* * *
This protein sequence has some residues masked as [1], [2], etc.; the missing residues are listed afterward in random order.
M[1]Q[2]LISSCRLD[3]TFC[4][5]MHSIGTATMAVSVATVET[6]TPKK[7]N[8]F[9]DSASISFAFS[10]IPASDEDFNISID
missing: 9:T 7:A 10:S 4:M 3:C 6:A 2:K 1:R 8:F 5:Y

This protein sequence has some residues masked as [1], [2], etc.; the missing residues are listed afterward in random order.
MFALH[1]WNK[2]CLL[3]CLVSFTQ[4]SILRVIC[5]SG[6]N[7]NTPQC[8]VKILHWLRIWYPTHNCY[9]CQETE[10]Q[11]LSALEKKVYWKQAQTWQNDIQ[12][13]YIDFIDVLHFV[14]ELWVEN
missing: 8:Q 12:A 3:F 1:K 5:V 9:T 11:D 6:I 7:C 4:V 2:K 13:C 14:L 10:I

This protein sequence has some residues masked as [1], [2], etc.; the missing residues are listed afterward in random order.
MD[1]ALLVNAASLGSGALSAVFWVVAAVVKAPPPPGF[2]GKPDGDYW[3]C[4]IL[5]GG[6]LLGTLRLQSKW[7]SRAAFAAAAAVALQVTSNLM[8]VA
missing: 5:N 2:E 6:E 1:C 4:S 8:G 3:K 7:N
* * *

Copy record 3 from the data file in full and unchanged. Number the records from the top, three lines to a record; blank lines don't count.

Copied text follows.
This protein sequence has some residues masked as [1], [2], etc.; the missing residues are listed afterward in random order.
MD[1]ALLVNAASLGSGALSAVFWVVAAVVKAPPPPGF[2]GKPDGDYW[3]C[4]IL[5]GG[6]LLGTLRLQSKW[7]SRAAFAAAAAVALQVTSNLM[8]VA
missing: 5:N 2:E 6:E 1:C 4:S 8:G 3:K 7:N